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WNDR - Editorial

PROBLEM LINK:

Practice
Div 1
Div 2

Author: Michael Nematollahi
Tester: Teja Vardhan Reddy
Editorialist: Michael Nematollahi

PREREQUISITES:

DP

PROBLEM:

You're given an undirected graph with $N$ vertices and $M$ edges and a positive integer $K$. You're also given $Q$ constraints of the form $(a_i, b_i)$. A walk is defined as a sequence of vertices in which every two adjacent vertices are the same or are connected by an edge. Your task is to calculate the number of walks of length $K+1$ that start at vertex $1$ and in which for each $i$ from $1$ to $Q$, the $(b_i+1)^{th}$ vertex is $a_i$.

QUICK EXPLANATION:

Sort the constraints given in the input based on time. Solve the problem for each consecutive pair and multiply the results to get the answer. To solve the problem for a pair of consecutive constraints, define $dp[i][v]$ to be equal to the number of walks of length $i$ that start at the first constraint and end at $v$.

EXPLANATION:

First, check that no constraint tells you to be on a vertex other than $1$ after $0$ seconds. Then, check that no two constraints tell you to be on two different vertices after the same amount of time. If one of these is the case, the answer is obviously $0$.

Now we're ready to solve the problem. For the sake of simplicity, add the constraint $(1, 0)$ to the constraints. Then, sort the constraints based on time. It's easy to see that now we can solve the problem for every two consecutive constraints and multiply the results to get the answer to the original problem.

To solve the problem for two consecutive constraints like $(a_1, b_1)$ and $(a_2, b_2)$, we need to calculate the number of walks of length $b_2 - b_1$ that start at $a_1$ and end at $a_2$. Let's define $dp[i][v]$ as the number of walks of length $i$ that start at $a_1$ and end at $v$. Here's how to calculate this dp array:

1_ The base case is $dp[0][a_1] = 1$.

2_ $dp[i][v] = \sum_{for\hspace{1mm} each\hspace{1mm} vertex\hspace{1mm} u\hspace{1mm} adjacent\hspace{1mm} to\hspace{1mm} v)} dp[i-1][u]$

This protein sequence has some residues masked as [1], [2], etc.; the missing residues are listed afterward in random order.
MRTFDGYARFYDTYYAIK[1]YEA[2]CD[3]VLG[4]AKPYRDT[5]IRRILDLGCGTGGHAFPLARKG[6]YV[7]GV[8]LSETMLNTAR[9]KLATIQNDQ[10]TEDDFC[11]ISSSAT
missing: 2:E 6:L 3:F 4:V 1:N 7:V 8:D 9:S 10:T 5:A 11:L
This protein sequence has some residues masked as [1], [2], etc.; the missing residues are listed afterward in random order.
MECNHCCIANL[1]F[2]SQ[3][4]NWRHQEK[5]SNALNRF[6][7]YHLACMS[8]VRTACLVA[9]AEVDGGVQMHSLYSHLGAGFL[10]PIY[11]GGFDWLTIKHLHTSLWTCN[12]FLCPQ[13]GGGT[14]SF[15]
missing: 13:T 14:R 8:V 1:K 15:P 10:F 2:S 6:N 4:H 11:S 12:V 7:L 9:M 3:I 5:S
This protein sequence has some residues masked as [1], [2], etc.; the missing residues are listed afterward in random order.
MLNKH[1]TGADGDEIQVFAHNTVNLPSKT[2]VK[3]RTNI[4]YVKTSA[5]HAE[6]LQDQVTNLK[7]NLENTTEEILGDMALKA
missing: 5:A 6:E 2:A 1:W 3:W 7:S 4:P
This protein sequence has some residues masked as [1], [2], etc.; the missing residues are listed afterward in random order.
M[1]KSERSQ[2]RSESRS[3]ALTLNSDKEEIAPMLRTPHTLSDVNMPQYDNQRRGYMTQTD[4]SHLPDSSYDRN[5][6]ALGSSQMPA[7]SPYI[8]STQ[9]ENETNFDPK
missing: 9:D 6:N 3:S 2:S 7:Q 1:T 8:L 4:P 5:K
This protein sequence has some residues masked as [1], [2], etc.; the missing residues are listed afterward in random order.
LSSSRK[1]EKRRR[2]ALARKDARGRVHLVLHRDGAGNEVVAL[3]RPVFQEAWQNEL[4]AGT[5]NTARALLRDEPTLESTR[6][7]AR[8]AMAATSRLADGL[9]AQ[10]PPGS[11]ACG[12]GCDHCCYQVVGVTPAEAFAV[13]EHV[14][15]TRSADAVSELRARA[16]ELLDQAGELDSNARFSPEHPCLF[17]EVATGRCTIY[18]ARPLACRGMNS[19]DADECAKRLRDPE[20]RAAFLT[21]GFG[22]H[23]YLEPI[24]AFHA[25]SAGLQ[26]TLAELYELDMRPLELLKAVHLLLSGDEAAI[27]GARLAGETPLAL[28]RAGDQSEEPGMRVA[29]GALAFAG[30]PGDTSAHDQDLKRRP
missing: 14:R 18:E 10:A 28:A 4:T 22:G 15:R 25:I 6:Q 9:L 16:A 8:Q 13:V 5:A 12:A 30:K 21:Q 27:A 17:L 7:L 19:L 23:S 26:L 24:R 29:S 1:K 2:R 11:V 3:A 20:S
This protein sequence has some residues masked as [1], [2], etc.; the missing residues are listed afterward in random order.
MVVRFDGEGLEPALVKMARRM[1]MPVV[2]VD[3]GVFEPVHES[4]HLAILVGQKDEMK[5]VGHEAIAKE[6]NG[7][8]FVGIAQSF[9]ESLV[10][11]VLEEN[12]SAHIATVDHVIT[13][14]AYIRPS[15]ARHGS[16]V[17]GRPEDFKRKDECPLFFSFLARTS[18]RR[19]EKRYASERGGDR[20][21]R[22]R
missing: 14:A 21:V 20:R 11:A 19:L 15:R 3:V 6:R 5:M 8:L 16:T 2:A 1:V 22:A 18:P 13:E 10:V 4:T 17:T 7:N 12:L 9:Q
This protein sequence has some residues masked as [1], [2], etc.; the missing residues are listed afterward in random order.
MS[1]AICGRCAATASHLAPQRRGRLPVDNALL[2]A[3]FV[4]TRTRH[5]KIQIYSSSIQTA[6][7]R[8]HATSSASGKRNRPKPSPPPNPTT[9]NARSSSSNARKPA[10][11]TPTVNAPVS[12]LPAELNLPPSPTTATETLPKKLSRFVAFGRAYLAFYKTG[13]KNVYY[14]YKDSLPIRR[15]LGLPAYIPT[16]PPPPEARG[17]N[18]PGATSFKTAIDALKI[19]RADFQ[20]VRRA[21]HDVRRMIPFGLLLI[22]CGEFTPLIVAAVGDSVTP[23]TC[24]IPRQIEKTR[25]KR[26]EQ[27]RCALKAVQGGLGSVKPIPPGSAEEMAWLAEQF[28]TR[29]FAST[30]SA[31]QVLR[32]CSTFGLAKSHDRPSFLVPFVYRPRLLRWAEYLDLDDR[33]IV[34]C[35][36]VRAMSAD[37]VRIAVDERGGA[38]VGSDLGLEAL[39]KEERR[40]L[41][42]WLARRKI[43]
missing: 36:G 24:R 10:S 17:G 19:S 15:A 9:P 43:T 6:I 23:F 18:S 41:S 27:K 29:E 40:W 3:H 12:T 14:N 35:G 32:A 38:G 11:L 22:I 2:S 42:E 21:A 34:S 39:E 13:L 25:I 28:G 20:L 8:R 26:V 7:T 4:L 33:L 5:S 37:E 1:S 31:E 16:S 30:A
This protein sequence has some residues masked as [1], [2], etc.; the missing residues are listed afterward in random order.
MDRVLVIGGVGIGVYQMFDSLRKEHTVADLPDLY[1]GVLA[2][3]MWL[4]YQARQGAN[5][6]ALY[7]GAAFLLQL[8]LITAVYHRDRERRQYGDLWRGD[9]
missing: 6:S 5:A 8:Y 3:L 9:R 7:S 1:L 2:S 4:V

The answer for this consecutive pair would be $dp[b_2 - b_1][a_2]$

After finding the answer for the consecutive constraints, we need to find the number of ways we can continue our walk from the last constraint. This can easily be done using the same dp array.

The complexity of calculating the dp array for a consecutive pair of constraints is of $O((b2 - b1) \times (N + M)$. Since the sum of $(b_i - b_{i-1})$ is equal to $K$, the total complexity of the solution is $O(K \times (N+M))$. To see the implementation, refer to the setter's solution.

AUTHOR'S AND TESTER'S SOLUTIONS:

Author's solution can be found here.
Tester's solution can be found here.

This question is marked "community wiki".

asked 24 Jan, 01:34

watcher's gravatar image

7★watcher
35
accept rate: 0%

edited 29 Jan, 14:18

aryanc403's gravatar image

6★aryanc403
2.5k1516


Can anyone help me ? I was thinking to do a dfs on each node and if the given conditions are not satisfied , return 0 else return 1 and the req result is the sum of all return values . for constraints , a better idea would be using unordered_map . Can anyone verify wether my idea is correct or not ?

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answered 28 Jan, 03:46

harshraj22's gravatar image

4★harshraj22
605
accept rate: 0%

And how the heck is this backtracking idea is gonna pass within the time limit...?

(29 Jan, 14:14) ducpro6★

Let's forget that this idea will take centuries to yet it will not complete.
But we can still verify that this idea is correct.

Why you want to use unordered_map any specific advantage??

(29 Jan, 14:21) aryanc4036★

Maybe he wants to save the path into a vector and unordered_map that vector to 1 :thinking:?

(29 Jan, 15:39) ducpro6★

Can anyone explain why the complexity is O(n+m) and not O(n*m).

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answered 13 Feb, 21:15

prakhar897's gravatar image

4★prakhar897
1
accept rate: 0%

@prakhar897 If you know why the complexity of DFS or BFS is O(n+m) and not O(n*m), for more than obvious reason, You should be able to answer your question as well.

(14 Feb, 13:52) arjitkansal5★
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question asked: 24 Jan, 01:34

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last updated: 14 Feb, 13:52